The “Kelly Global Workforce Index” obtained the views of 100,000 workers in 34 countries in North America, Europe and Asia Pacific. The survey included participants across three generations: Gen Y (18-29), Gen X (30-47) and baby boomers (48-65). Of the three, Gen Y workers led the pack in technology driven productivity gains.

Kelly Services, Inc. “Kelly Global Workforce Index.” Kelly Services. June 24, 2009. July 24, 2009 <>

Wauters, Robin. “Modern Technology Brings More Productivity, Longer Working Hours.” TechCrunch. July 24, 2009 <>

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Thursday, July 23, 2009

Get in on the action: Site for Beginner Business Twitters launches


The micro-blogging site Twitter has been all the rage lately, fueled by the service’s increasing popularity with influential users and an influx of both content creators and regular followers. Recent developments in Twitter usage such as the race to 1 million followers between Ashton Kutcher and Oprah Winfrey and the breaking news of Michael Jackson’s death served to introduce the service to a wider audience than technology enthusiasts and early adopters.

As with other social media experiments, businesses are looking to profit from the Twitter explosion. The flurry of activity on the site and its continued growth is attracting companies eager to take advantage of twitter’s ability to spread the word and spread it quickly. The problem: how best to use twitter as part of a social business strategy?

To help businesses determine how best to use the site, today Twitter is launching “Twitter 101,” a special guide designed to introduce the service to and show corporate users how they can integrate it into their online efforts. From defining terms and demonstrating usage to case studies showing how businesses have already been using Twitter, the site serves as a useful resource for tapping the burgeoning power of its online community.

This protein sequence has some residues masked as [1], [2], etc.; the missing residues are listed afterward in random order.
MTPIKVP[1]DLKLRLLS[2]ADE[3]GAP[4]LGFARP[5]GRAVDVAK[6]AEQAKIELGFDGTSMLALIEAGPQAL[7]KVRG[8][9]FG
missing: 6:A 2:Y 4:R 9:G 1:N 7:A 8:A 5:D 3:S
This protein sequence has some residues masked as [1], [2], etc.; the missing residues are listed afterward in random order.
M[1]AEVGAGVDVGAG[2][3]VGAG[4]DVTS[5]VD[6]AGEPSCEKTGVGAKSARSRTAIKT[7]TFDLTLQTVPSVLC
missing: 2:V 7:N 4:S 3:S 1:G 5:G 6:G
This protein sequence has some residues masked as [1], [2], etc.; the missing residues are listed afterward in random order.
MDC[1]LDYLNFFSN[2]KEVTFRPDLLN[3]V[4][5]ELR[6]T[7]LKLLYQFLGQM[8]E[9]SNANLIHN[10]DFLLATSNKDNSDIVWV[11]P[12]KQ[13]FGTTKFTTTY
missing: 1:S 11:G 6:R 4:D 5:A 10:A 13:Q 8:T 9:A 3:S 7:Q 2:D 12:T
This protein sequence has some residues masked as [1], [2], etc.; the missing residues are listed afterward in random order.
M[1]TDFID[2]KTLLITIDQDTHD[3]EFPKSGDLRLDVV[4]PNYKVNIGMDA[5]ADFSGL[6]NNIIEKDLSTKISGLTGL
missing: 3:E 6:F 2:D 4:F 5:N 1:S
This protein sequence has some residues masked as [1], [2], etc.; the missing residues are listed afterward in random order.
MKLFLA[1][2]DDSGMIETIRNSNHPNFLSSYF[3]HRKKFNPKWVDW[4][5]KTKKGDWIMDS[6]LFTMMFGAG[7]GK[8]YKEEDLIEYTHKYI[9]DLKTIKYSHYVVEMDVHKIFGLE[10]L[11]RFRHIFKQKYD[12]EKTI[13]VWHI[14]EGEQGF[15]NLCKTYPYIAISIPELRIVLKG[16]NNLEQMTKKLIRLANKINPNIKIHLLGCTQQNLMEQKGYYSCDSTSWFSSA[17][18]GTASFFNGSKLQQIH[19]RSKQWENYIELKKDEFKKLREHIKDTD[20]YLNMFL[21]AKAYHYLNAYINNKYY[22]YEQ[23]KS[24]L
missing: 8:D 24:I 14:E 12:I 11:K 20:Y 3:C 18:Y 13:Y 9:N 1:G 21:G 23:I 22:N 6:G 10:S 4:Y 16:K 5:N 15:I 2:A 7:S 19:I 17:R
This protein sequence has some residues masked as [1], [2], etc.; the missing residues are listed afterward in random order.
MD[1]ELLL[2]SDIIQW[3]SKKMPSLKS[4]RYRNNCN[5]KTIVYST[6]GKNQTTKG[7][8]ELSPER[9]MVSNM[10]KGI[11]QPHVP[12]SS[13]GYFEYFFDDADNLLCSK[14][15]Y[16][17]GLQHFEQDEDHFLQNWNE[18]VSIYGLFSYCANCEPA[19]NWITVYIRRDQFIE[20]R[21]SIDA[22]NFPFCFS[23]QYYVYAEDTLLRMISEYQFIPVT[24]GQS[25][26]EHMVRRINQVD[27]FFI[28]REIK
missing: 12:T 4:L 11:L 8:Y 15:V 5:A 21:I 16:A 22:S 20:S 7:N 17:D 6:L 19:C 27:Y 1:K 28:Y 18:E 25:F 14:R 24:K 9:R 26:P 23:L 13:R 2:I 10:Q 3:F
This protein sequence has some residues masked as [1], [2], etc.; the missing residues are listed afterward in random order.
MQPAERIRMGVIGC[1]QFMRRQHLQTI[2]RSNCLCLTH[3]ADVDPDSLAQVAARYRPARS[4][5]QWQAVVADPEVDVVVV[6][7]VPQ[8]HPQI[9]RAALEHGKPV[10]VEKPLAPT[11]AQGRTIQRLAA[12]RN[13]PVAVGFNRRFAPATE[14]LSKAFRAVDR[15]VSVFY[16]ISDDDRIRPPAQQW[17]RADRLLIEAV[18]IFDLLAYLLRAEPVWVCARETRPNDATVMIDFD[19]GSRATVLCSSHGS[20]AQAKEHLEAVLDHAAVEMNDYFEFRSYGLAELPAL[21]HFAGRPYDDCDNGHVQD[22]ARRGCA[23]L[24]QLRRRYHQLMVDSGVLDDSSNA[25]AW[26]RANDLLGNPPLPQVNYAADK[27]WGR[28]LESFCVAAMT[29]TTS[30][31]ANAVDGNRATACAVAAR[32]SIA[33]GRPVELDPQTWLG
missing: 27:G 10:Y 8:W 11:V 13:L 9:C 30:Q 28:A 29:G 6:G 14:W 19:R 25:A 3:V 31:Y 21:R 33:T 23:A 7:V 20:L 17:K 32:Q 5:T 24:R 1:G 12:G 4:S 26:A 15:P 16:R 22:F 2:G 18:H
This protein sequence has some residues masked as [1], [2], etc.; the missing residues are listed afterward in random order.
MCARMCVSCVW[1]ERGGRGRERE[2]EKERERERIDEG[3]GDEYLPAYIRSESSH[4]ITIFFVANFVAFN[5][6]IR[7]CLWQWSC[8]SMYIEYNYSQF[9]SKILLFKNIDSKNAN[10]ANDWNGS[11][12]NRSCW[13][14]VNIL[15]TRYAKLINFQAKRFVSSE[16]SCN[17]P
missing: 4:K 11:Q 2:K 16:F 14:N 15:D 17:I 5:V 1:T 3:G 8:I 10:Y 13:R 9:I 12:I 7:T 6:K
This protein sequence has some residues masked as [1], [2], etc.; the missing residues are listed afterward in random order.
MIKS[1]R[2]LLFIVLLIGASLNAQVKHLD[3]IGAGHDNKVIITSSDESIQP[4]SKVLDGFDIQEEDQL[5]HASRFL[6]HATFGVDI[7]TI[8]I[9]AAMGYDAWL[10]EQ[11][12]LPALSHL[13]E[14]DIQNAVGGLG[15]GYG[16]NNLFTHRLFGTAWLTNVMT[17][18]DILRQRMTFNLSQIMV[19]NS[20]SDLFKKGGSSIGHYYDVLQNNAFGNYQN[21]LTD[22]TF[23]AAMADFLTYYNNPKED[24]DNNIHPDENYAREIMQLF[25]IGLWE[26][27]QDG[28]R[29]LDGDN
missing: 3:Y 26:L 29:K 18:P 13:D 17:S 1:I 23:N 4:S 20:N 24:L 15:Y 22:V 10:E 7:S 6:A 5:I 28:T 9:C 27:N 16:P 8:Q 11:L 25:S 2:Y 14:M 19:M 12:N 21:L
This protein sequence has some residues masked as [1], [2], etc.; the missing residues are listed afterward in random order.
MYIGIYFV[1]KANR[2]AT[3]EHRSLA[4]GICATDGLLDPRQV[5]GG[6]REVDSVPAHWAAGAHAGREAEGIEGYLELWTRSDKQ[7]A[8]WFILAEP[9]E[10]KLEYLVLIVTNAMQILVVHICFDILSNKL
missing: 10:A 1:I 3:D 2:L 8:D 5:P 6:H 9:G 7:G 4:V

The beauty of the site is that though ostensibly aimed at corporate users, it’s also a good primer for anyone new to Twitter. “Getting started,” “Learn the lingo,” and “Best practices” all contain tips and tricks that everyone can use to learn more about, and have fun using, Twitter.

Siegler, MG. “Twitter Launches ‘Twitter 101’, Step One of The Business Plan.” TechCrunch. July 23, 2009 <>

Twitter and Sarah Milstein. Twitter 101: A Special Guide. Twitter, Inc. <>

Wednesday, July 22, 2009

Remember those Augmented Reality subway/tube apps? One for people might not be far off

Wednesday last week I wrote about two Augmented Reality apps being developed by Acrossair catering to commuters on the New York Subway and London Tube systems. Though great news for people looking to start riding those people movers, I found both apps interesting more because they afforded consumers a glimpse into future applications of the tech than out of personal utility—here in Las Vegas, we lack a mass transit system to rival either railway.

Now it looks like we’re going to see another possible way to leverage Augmented Reality research. In this case, the marriage of facial recognition software and AR presentation techniques has given resulted in an interesting “people” program—one that exposes the social networking identities of the person on screen.

Called Augmented ID, the app is currently a concept being developed by TAT (The Astonishing Tribe), a Swedish design and technology company specializing in portable device software. While it’s not clear from the video how they plan to implement certain features of the product such as broadcasting user profiles, it offers one possible practical implementation of personal AR. [YouTube via Gizmodo via The Daily What]

“Two Augmented Reality Subway/Tube Apps for iPhone 3GS Indulge Your Anti-social Tendencies.” Firesaw. July 15, 2009 July 22, 2009 <>

“Meet the Tribe.” The Astonishing Tribe. July 22, 2009 <>

“TAT augmented ID.” YouTube YouTube, LLC July 9, 2009 July 22, 2009 <>